The subwoofer kicked in occasionally to lightly accent explosions and the voice of Unicron, but was not overly present in the soundtrack, possibly due to the age and limited fidelity of the source.
|Surround Channel Use|
There are a lot of extras here for die-hard fans, but casual viewers will find some of these a bit tedious.
Presented in an aspect of 1.85:1, non-16x9 enhanced, a voiceover sells the film as being widescreen, leaving no doubt as to the film's intended aspect ratio. There are also some shots here that I don't recall seeing in the film.
Very corny, very dated and very laughable. Presented in 1.33:1, full frame with Dolby Digital 2.0 audio.
TV Spots - (24)
Highly repetitive and of nauseatingly bad quality, if you intentionally watch these more than once you qualify as an insane Transformers nut. Available with a play all function for your navigating ease.
This covers a selection of good and evil characters, reiterating details we already learned in the film.
Orson Welles, Eric Idle, Judd Nelson, Leonard Nimoy, Robert Stack, Frank Welker and Peter Cullen.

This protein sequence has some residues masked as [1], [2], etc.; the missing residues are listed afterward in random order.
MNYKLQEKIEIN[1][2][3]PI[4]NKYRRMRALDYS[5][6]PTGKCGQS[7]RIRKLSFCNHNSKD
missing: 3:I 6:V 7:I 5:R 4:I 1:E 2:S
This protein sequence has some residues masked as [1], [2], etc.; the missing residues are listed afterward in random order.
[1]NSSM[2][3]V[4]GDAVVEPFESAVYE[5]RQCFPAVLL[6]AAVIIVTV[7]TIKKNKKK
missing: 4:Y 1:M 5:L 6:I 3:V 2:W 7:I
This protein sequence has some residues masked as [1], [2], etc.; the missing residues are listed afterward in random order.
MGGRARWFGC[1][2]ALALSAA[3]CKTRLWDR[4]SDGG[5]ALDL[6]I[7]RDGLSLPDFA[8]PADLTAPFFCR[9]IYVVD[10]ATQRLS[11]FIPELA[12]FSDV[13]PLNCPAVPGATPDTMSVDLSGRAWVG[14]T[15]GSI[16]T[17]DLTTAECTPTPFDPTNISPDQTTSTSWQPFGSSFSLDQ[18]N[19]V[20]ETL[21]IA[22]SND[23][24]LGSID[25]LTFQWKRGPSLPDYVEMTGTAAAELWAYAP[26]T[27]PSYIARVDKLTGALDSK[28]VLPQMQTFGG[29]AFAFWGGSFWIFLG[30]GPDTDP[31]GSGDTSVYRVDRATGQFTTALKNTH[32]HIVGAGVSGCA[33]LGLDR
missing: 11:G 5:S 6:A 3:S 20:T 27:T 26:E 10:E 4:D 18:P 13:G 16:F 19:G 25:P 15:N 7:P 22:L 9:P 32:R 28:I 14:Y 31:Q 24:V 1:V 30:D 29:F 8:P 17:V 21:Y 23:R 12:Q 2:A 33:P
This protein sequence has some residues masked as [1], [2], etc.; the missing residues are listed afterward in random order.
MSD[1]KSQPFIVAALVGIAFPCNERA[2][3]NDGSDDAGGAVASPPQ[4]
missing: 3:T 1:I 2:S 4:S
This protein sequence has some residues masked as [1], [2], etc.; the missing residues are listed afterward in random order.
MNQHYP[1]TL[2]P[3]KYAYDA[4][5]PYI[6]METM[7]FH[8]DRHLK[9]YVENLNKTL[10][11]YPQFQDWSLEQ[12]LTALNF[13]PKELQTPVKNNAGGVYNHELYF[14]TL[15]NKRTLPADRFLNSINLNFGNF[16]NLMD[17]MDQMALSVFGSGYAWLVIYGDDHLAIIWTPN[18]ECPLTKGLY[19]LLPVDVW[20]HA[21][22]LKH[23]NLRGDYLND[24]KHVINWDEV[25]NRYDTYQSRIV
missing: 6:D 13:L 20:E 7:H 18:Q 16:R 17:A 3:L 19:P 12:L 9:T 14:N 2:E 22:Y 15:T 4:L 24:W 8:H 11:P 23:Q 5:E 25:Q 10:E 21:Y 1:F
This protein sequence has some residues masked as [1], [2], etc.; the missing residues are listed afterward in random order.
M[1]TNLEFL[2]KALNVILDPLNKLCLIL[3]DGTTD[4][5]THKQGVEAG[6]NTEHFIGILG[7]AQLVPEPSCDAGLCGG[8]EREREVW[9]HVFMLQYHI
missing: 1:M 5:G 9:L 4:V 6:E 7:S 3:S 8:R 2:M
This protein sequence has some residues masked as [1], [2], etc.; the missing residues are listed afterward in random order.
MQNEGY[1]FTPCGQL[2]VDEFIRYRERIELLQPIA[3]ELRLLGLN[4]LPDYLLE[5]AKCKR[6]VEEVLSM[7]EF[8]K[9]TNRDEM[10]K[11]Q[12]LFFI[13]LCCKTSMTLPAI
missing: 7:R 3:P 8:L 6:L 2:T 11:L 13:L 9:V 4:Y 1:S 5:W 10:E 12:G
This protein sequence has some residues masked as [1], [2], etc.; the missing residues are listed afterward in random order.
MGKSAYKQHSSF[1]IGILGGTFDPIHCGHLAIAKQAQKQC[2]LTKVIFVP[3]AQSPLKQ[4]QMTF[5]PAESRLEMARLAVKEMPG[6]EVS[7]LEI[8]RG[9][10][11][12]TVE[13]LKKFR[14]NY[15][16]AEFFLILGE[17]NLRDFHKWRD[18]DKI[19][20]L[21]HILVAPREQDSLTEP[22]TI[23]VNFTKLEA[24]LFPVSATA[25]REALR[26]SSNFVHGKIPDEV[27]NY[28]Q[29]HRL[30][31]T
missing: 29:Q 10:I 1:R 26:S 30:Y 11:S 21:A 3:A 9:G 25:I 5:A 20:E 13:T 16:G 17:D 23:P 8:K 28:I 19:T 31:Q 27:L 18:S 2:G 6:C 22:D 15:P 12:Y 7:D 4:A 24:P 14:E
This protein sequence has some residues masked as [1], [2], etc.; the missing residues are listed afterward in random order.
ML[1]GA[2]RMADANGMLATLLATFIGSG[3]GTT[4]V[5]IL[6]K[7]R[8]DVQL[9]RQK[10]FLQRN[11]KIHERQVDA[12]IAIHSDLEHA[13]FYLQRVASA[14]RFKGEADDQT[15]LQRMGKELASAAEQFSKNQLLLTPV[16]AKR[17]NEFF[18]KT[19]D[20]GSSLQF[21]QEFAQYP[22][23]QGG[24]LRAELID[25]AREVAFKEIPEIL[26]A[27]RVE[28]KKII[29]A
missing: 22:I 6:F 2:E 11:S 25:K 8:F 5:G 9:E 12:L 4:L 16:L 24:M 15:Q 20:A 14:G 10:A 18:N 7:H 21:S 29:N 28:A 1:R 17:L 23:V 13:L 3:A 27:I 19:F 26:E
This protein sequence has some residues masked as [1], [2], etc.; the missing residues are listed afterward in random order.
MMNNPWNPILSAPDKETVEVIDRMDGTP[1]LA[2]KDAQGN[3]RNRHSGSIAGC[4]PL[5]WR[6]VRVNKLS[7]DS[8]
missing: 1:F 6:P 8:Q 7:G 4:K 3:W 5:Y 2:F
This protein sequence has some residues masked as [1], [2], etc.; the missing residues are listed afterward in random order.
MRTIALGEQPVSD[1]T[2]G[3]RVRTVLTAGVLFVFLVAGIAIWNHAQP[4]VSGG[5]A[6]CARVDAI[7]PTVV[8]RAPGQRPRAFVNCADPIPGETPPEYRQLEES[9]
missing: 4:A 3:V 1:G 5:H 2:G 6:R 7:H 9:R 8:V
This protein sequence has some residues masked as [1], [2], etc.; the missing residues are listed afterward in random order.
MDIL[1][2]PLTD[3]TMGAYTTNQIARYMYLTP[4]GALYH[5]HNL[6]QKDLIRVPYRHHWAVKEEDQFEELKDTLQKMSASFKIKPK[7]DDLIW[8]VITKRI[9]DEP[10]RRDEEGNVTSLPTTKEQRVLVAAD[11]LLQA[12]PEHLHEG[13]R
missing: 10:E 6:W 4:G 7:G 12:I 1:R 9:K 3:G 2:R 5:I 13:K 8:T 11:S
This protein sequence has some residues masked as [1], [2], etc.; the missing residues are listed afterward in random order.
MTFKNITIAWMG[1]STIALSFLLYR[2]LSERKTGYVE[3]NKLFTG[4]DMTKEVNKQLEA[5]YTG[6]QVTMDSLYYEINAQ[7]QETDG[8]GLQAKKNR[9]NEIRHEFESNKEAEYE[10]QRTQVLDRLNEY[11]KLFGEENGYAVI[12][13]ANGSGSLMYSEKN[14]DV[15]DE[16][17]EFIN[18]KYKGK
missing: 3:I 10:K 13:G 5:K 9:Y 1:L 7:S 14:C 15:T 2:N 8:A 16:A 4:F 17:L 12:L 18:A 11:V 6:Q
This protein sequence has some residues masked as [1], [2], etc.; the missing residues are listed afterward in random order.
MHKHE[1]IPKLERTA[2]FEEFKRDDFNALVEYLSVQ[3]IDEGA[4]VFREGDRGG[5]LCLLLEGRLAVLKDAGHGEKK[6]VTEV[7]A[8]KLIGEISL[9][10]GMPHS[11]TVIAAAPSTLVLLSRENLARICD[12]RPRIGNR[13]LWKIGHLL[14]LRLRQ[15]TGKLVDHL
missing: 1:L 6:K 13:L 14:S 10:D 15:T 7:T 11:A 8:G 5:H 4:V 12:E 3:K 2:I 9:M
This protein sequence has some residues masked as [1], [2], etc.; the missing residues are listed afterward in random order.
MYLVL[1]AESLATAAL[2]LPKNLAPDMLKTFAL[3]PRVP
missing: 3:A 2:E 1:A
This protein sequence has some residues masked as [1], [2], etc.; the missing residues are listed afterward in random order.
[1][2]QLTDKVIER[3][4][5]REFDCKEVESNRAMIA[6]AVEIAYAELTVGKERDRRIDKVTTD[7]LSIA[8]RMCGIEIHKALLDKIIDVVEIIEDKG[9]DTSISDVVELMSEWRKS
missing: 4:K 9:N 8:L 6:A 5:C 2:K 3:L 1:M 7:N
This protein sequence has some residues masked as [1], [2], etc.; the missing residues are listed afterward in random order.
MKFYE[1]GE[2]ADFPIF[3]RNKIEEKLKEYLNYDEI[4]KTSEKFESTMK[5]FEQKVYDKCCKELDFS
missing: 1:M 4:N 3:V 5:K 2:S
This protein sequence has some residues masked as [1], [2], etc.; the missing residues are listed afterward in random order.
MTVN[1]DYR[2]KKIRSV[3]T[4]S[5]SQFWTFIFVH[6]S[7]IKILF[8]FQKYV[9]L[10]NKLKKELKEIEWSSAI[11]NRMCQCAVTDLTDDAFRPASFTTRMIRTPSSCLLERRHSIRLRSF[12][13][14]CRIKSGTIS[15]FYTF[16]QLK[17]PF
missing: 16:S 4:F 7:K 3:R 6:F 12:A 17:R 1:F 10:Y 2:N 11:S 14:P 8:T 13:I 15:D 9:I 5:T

Vince DiCola, Stan Bush, N.R.G., Kick Axe, 'Weird Al' Yankovic and Lion.
Trailers for the brilliant adventure Spirited Away, Dragonball Z Movie #7, Robotech, Gundam Wing and Gasaraki.
NOTE: To view non-R4 releases, your equipment needs to be multi-zone compatible and usually also NTSC compatible.
The Region 2 release has a 1.85:1 non-16x9 transfer. According to some screen shots I have viewed, the transfer appears to have the top and bottom cropped, and it is unclear at this stage if this is the same print that was shown theatrically.
Region 4 misses out on (from Region 1):
...and from Region 2:
Although we have a lot more Bios and TV Spots than other regions, I'm going to leave this open. The Region 1 has a superior transfer, but we have a very active 5.1 audio track.
The video transfer is a big let down, being pan & scan and looking like somebody's dusty old VHS tape.
The audio is a great, immersive 5.1 soundtrack.
The extras are comprehensive, but contain some items that only the most mental fans will appreciate.
|DVD||Pioneer DV-525, using Component output|
|Display||Panasonic TX76PW10A 76cm Widescreen 100Hz. Calibrated with Video Essentials. This display device is 16x9 capable.|
|Audio Decoder||Built in to amplifier/receiver. Calibrated with Video Essentials.|
|Amplification||Denon AVR-2802 Dolby EX/DTS ES Discrete|
|Speakers||Orpheus Aurora lll Mains (bi-wired), Rears, Centre Rear. Orpheus Centaurus .5 Front Centre. Mirage 10 inch sub.|